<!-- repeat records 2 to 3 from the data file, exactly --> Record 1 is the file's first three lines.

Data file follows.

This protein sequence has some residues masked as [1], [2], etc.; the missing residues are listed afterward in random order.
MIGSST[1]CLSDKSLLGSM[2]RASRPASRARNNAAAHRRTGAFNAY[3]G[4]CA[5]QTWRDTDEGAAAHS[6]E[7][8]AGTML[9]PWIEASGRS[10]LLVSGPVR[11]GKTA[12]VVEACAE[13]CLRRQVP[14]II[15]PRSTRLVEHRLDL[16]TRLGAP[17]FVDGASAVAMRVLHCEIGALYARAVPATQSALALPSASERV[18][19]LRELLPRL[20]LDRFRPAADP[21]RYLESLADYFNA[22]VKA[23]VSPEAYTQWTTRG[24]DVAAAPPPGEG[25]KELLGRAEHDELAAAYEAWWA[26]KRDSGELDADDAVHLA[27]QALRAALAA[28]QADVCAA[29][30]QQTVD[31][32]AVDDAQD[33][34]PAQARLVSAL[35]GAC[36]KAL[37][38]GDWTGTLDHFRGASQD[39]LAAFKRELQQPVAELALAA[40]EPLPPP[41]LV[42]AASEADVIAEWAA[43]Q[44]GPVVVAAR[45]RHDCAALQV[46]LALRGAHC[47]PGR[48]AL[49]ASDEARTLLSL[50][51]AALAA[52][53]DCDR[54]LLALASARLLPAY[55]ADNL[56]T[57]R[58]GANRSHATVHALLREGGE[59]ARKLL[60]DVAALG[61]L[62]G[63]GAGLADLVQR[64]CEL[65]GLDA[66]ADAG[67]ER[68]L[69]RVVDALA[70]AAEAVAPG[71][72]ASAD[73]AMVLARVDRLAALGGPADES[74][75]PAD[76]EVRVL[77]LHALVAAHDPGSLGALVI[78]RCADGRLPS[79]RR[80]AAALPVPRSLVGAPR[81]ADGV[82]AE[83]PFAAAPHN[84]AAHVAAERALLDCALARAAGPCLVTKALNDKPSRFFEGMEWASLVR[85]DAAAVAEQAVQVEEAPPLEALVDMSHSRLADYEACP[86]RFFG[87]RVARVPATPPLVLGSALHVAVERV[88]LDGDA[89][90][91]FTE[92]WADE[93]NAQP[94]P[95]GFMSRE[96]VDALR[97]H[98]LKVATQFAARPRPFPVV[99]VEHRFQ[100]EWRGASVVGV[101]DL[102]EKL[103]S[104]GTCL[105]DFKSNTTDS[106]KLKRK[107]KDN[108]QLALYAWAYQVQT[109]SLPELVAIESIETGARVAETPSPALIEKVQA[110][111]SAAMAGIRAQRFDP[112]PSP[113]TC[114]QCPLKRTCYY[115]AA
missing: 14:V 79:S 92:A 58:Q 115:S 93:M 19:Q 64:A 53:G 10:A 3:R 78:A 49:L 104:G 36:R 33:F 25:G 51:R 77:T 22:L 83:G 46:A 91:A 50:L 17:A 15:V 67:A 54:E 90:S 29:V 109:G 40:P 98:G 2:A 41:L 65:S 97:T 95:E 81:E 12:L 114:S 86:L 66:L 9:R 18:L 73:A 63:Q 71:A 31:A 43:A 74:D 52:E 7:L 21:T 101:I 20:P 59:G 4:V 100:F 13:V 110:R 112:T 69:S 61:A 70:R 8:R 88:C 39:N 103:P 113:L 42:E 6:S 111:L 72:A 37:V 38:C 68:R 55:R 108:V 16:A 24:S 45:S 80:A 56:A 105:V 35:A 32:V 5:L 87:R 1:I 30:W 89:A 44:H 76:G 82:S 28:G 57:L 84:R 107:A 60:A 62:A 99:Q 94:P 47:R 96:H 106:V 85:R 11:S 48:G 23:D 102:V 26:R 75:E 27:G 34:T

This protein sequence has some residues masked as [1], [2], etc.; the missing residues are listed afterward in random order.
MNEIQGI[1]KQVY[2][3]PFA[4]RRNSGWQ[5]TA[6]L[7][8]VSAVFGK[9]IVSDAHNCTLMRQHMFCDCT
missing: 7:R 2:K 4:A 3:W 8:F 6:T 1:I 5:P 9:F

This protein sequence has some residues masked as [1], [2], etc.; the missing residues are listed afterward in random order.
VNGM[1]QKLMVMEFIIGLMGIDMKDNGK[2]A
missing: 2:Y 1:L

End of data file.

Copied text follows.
This protein sequence has some residues masked as [1], [2], etc.; the missing residues are listed afterward in random order.
MNEIQGI[1]KQVY[2][3]PFA[4]RRNSGWQ[5]TA[6]L[7][8]VSAVFGK[9]IVSDAHNCTLMRQHMFCDCT
missing: 7:R 2:K 4:A 3:W 8:F 6:T 1:I 5:P 9:F

This protein sequence has some residues masked as [1], [2], etc.; the missing residues are listed afterward in random order.
VNGM[1]QKLMVMEFIIGLMGIDMKDNGK[2]A
missing: 2:Y 1:L